I find probable cause to believe that payment of the governor's legal fees by the Alaska Fund Trust will violate the Ethics Act prohibition against a public office accepting gifts intended to influence performance of official duties.

McLeod's complaint notes that in the months since the Daniel report was filed, the state's Personnel Board has taken no action. She adds, "Meanwhile the fund still collects money with absolutely no oversight. Contributions and expenditures have never been made public, even while Palin was a public official and had to comply with public financial disclosure laws." In fact, the website for the Alaska Fund Trust still (as of today) identifies Palin as the "current" governor of Alaska.

Now that Palin is an ex-governor, it could be that the fund's current operations--and Palin's past violations--are not of pressing concern to the state's ethics officials. But her reputation still matters. Whether or not she's a contender for the 2012 Republican presidential nomination, she remains a leader of the conservative movement. Pitching her book on Sean Hannity's Fox News show last month, Palin dismissed ethics complaints filed against her as "frivolous things that were thrown our way." But the Daniel report was unambiguous: with her legal defense fund, Palin had violated state ethics laws. As McLeod accurately points out, nothing has been done about that. So far, Palin has gotten away with it.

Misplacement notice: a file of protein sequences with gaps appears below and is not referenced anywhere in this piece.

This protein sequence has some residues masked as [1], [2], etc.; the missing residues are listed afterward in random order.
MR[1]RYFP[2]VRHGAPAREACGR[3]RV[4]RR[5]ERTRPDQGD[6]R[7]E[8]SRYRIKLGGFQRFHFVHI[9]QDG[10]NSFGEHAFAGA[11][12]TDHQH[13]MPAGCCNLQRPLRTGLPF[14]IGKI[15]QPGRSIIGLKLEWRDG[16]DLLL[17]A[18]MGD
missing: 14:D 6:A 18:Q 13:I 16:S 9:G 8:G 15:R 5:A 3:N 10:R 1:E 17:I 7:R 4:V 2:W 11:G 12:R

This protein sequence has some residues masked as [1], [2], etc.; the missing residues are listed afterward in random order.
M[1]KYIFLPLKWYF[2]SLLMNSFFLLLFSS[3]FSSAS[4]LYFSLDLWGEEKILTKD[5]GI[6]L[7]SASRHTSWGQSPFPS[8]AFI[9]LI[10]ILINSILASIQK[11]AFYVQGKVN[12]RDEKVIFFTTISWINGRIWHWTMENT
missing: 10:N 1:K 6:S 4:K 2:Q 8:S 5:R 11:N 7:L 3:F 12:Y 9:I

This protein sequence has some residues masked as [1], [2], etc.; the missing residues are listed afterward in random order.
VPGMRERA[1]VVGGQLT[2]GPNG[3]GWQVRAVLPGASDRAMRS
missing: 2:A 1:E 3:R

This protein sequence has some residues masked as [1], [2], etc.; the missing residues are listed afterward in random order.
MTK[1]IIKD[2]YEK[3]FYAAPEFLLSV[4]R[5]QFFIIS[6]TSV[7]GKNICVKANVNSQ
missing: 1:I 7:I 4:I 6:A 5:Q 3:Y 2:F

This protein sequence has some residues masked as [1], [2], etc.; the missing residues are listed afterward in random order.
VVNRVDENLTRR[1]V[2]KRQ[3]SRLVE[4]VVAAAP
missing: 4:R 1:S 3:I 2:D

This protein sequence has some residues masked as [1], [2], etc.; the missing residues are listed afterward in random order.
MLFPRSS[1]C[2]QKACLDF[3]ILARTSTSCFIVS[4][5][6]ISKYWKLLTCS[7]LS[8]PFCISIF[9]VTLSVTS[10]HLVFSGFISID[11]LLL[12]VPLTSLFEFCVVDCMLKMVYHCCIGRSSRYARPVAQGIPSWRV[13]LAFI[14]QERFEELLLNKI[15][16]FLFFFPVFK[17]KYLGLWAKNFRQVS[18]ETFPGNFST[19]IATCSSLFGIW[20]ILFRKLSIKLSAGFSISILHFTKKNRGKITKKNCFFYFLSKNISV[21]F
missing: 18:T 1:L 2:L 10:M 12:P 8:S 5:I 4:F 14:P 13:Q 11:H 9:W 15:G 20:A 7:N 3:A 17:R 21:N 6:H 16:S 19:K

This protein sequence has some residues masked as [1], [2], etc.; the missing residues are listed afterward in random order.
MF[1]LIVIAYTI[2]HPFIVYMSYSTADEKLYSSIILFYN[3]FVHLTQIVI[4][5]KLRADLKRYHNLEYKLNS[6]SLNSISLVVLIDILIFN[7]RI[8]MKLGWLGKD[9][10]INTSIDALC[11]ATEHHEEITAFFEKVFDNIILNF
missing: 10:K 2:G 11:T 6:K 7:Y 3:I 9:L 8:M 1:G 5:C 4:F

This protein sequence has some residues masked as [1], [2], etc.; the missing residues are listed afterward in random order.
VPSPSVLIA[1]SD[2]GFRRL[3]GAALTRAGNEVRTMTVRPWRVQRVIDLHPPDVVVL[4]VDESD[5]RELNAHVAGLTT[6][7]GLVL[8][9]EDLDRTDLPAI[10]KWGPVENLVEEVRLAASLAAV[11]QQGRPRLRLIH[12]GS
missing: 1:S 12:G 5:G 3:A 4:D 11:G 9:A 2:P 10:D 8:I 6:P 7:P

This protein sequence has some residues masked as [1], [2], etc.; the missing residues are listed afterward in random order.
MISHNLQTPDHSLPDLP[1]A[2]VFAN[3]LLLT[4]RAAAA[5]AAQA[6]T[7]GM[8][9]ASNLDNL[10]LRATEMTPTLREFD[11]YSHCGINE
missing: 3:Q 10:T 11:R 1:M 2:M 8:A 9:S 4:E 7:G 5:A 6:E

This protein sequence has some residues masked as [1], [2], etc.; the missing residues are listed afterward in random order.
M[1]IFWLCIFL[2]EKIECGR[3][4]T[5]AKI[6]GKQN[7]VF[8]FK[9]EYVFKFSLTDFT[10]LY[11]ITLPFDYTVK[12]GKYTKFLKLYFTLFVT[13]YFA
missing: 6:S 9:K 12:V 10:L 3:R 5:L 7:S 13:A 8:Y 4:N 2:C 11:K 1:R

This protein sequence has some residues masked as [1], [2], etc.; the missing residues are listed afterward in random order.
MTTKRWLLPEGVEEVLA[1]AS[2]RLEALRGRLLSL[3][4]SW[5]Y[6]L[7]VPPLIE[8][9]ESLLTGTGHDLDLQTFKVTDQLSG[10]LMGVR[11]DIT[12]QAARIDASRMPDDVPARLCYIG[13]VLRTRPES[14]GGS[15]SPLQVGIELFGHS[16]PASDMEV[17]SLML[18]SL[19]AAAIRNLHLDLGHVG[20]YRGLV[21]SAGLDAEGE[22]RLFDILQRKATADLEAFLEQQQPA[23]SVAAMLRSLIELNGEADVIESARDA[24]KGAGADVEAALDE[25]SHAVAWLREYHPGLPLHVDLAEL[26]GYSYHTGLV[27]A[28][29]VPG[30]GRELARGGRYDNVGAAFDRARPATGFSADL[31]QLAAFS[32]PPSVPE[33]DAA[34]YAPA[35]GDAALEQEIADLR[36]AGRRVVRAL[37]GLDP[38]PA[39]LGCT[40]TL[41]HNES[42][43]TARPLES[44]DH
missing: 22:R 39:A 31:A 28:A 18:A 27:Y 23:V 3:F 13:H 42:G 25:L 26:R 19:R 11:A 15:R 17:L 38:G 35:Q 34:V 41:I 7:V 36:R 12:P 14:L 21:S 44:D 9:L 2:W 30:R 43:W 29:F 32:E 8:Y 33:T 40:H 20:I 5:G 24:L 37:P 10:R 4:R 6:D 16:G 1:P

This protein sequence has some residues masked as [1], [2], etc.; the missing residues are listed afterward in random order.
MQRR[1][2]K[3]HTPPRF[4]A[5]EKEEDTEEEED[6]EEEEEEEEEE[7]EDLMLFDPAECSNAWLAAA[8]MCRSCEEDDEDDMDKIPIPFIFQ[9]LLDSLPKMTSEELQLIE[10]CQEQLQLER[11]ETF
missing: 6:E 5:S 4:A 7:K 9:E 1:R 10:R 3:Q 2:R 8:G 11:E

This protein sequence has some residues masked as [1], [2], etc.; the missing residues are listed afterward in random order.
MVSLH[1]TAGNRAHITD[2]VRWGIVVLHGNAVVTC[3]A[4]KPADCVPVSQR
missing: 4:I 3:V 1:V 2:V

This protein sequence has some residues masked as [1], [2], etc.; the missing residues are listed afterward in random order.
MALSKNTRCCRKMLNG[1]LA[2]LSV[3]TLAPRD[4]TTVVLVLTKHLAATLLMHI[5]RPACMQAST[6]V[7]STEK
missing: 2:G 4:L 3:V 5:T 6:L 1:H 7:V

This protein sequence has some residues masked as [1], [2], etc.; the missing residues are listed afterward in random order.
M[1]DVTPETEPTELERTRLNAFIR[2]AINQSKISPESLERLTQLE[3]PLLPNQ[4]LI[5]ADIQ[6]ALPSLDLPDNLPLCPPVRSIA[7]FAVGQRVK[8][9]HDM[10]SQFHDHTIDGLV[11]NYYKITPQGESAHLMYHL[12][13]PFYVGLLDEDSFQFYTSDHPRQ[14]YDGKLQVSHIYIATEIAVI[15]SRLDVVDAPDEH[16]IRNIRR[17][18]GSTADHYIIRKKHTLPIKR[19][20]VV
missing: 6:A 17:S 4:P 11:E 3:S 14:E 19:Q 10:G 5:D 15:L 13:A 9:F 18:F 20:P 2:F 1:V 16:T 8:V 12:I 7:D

You can follow David Corn's postings and media appearances via Twitter.

US Soldiers and an Afghan police officer complete a joint patrol in Shabila Kalan, Zabul province, Afghanistan, Nov. 30, 2009. The Soldiers are assigned to the 2nd Infantry Division's 4th Battalion, 23rd Infantry Regiment, 5th Brigade Combat Team. (US Air Force photo by Tech. Sgt. Efren Lopez.)

Need To Read: December 8, 2009

Today's must reads:

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Last week's call for temporary immunity to "Don't Ask, Don't Tell" for gay soldiers testifying at Congressional hearings for repeal, introduced in a bill by Rep. Alcee L. Hastings, could put more pressure on the Obama administration to end the counterproductive and incredibly expensive Clinton-era compromise. Today I spoke with Nathaniel Frank, author of Unfriendly Fire: How the Gay Ban Undermines the Military and Weakens America and senior research fellow at the Palm Center at the University of California in Santa Barbara, about the latest developments. Read the interview here.

The progressive blogosphere has been making a lot of noise recently about how the big problem for Barack Obama isn't any fault of his own—it's simply that the archaic, undemocratic Senate gets in the way of passing major legislation. John Heilemann has a big article on this theory in this week's New York magazine, but Matt Yglesias probably offered the best distillation of it in a blog post last week: